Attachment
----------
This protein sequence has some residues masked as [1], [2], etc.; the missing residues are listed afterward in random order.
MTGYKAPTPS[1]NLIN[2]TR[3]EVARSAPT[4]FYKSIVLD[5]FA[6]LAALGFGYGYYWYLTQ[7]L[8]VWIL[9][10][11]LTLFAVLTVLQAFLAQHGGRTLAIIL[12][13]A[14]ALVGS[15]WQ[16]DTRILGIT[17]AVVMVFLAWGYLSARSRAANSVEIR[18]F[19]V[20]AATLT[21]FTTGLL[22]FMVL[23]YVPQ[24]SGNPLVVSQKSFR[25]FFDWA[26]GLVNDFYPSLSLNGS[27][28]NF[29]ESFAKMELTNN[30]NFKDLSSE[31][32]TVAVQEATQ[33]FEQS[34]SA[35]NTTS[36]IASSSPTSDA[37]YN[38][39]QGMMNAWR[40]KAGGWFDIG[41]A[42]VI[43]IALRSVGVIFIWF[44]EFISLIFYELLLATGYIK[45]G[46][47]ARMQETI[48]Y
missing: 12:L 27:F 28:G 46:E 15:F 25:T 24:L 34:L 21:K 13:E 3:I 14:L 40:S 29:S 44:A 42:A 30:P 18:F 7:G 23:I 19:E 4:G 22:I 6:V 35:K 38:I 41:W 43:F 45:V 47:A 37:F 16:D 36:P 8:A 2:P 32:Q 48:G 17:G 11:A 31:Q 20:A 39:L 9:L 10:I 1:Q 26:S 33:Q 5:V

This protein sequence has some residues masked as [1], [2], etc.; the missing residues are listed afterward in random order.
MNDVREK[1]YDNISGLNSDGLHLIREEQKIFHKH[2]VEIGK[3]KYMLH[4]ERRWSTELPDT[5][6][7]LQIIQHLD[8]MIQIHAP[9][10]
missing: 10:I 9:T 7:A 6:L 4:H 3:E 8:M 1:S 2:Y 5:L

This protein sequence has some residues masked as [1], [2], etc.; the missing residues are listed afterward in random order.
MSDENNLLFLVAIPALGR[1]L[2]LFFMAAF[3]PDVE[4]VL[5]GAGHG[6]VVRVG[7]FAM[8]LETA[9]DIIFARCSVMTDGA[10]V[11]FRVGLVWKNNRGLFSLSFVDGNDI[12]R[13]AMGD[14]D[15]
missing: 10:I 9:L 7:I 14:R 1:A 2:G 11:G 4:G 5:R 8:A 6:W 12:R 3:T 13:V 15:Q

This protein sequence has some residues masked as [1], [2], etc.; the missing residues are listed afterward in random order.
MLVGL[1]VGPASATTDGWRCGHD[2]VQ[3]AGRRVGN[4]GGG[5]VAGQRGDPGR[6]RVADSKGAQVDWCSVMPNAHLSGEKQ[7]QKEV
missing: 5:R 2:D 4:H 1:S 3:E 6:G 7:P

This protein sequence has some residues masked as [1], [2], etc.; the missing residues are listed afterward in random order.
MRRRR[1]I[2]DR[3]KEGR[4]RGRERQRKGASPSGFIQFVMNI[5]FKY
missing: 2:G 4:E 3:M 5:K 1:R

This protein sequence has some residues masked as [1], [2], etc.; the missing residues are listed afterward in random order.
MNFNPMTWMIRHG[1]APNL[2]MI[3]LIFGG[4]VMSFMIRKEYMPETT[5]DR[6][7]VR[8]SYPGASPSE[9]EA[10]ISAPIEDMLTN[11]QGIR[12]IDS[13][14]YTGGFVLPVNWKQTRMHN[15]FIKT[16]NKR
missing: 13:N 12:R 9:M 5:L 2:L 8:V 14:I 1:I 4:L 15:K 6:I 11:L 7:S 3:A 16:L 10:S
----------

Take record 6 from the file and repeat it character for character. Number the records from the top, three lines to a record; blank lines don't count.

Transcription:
This protein sequence has some residues masked as [1], [2], etc.; the missing residues are listed afterward in random order.
MNFNPMTWMIRHG[1]APNL[2]MI[3]LIFGG[4]VMSFMIRKEYMPETT[5]DR[6][7]VR[8]SYPGASPSE[9]EA[10]ISAPIEDMLTN[11]QGIR[12]IDS[13][14]YTGGFVLPVNWKQTRMHN[15]FIKT[16]NKR
missing: 13:N 12:R 9:M 5:L 2:L 8:V 14:I 1:I 4:L 15:K 6:I 11:L 7:S 3:A 16:L 10:S